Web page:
TENS is a safe, non-invasive, non-pharmacological method of pain management (Poole 2007). A TENs machine is used to apply electrical stimulation to nerve fibres with the objective of bringing about a positive change in the patients’ experience of pain. The change takes the form of less pain or improved function. The stimulation of nerve fibres is via self-adhesive electrode pads placed on the skin. There is evidence of patients reporting less pain and/or improved function (Johnson, 2007) The development and use of TENS has been based on the Gate Control Theory (Melzack and Wall, 1965) Mild electrical pulses are applied to the skin to stimulate the underlying nerves in such a way that they prevent unwanted pain signals from reaching the pain centre in the brain (Tippey 2000).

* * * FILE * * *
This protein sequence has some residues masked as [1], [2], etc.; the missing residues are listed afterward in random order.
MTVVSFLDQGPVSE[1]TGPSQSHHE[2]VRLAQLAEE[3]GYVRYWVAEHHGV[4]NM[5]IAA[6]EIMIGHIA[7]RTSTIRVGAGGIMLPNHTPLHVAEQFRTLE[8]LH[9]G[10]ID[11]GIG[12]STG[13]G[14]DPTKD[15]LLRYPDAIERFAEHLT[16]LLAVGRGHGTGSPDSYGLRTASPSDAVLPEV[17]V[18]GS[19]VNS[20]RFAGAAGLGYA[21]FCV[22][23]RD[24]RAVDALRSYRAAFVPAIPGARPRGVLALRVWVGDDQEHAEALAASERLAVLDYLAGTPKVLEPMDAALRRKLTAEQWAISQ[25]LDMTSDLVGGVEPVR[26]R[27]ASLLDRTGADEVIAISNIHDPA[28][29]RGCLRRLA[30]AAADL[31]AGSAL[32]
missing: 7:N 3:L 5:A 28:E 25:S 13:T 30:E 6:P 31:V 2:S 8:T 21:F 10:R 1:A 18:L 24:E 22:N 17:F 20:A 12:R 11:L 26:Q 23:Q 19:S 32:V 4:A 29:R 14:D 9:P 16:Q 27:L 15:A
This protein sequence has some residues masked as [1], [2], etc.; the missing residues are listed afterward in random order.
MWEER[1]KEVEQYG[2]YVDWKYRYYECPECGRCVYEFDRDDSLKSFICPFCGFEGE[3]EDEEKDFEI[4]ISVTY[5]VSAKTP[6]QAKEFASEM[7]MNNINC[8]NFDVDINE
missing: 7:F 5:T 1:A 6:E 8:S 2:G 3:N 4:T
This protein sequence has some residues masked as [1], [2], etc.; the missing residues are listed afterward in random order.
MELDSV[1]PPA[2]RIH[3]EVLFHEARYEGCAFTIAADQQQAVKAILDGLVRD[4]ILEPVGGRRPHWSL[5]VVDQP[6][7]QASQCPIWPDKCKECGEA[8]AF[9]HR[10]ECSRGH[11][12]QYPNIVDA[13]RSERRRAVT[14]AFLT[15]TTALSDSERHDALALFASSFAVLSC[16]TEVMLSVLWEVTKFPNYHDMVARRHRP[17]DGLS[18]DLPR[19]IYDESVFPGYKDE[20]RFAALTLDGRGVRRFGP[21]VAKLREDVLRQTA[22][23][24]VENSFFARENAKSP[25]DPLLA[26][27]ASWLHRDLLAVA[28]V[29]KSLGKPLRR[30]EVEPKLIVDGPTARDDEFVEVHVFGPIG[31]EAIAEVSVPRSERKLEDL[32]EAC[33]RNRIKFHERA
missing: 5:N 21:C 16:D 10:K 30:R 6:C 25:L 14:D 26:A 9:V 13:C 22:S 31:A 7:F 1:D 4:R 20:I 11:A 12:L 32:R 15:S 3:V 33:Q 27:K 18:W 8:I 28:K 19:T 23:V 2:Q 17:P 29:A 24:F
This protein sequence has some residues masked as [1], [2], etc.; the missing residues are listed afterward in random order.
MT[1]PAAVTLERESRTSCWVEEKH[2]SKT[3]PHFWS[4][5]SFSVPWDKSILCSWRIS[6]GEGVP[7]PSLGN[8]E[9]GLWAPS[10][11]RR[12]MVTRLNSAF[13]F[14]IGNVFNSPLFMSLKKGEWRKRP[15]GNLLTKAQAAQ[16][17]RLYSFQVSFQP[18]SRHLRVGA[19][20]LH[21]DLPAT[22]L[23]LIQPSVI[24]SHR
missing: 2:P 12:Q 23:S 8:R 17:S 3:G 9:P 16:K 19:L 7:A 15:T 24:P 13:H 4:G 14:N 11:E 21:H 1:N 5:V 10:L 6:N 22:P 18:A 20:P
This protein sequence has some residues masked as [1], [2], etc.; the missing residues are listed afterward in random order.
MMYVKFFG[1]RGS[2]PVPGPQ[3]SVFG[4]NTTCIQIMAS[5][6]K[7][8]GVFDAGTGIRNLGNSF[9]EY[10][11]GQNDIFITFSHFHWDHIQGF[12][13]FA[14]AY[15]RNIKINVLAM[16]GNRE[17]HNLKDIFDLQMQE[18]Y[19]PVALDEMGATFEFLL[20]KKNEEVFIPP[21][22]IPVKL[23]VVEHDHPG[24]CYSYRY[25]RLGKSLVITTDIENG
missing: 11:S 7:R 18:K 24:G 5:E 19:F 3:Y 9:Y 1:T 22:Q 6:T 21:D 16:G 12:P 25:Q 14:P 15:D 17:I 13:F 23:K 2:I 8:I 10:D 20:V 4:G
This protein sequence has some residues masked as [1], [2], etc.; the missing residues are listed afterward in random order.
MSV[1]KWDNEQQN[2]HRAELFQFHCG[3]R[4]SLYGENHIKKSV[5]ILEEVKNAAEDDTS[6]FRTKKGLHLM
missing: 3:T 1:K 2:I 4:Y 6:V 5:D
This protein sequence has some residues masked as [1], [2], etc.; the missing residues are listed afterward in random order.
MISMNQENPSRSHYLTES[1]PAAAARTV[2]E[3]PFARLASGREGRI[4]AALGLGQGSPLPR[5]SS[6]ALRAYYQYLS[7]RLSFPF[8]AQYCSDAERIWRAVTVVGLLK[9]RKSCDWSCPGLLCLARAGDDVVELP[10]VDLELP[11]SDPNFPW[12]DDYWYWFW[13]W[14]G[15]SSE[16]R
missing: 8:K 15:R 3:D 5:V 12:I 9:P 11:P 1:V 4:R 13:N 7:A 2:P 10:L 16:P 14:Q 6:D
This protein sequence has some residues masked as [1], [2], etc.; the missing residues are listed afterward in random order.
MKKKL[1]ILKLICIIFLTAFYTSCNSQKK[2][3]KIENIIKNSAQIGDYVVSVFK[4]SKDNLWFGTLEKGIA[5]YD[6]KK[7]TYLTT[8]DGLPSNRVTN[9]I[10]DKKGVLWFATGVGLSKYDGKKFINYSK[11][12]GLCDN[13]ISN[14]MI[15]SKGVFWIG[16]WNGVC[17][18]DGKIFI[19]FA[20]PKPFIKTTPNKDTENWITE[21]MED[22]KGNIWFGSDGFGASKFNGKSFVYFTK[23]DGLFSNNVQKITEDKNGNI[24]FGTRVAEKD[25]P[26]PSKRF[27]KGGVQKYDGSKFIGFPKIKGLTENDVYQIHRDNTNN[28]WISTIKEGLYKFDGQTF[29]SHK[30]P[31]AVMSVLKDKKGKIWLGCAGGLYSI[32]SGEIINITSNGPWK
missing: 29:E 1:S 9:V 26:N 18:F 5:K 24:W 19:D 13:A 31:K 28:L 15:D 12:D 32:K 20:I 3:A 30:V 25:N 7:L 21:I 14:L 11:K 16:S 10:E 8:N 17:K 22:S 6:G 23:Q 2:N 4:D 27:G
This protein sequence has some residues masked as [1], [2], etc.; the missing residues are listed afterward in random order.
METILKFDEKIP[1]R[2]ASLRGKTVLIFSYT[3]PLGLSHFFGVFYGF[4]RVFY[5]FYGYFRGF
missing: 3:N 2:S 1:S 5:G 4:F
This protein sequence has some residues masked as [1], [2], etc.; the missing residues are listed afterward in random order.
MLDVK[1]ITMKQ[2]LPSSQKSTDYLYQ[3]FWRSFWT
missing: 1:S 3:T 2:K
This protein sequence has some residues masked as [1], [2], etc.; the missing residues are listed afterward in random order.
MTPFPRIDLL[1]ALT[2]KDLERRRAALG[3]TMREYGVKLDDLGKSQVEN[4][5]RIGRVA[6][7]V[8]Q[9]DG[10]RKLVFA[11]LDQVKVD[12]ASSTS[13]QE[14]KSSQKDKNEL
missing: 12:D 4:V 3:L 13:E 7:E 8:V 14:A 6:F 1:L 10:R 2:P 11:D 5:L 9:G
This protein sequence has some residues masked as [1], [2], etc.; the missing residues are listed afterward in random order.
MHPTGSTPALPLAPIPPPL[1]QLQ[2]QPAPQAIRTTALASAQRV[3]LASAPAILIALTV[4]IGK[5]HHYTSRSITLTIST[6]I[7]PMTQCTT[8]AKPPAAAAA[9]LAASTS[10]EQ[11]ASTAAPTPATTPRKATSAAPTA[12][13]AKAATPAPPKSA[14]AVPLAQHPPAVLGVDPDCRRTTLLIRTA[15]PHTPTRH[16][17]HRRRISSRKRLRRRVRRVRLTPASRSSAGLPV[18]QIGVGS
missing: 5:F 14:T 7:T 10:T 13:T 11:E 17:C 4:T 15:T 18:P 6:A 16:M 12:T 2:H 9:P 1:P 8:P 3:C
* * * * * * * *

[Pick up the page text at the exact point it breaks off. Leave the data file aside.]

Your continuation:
It is generally accepted that TENS has an effect through three different mechanisms:
- Closing the ‘pain gate’ in the spinal cord
- The release of endogenous opioids – often known as endorphins
- May contribute to muscle relaxation
These mechanisms have been researched and accepted by those who provide clinical TENS application (Tippey 2000).
|Compiled by:||Caroline Tyrrell, Senior Specialist Nurse, Pain Management Service|
|Ratified by:||Divisional Governance Group|
|Date Ratified:||November 2017|
|Date Issued:||December 2017|
|Review Date:||November 2020|
|Target Audience:||All staff using TENS|
|Contact name:||Caroline Tyrrell, Senior Specialist Nurse Pain Management Service|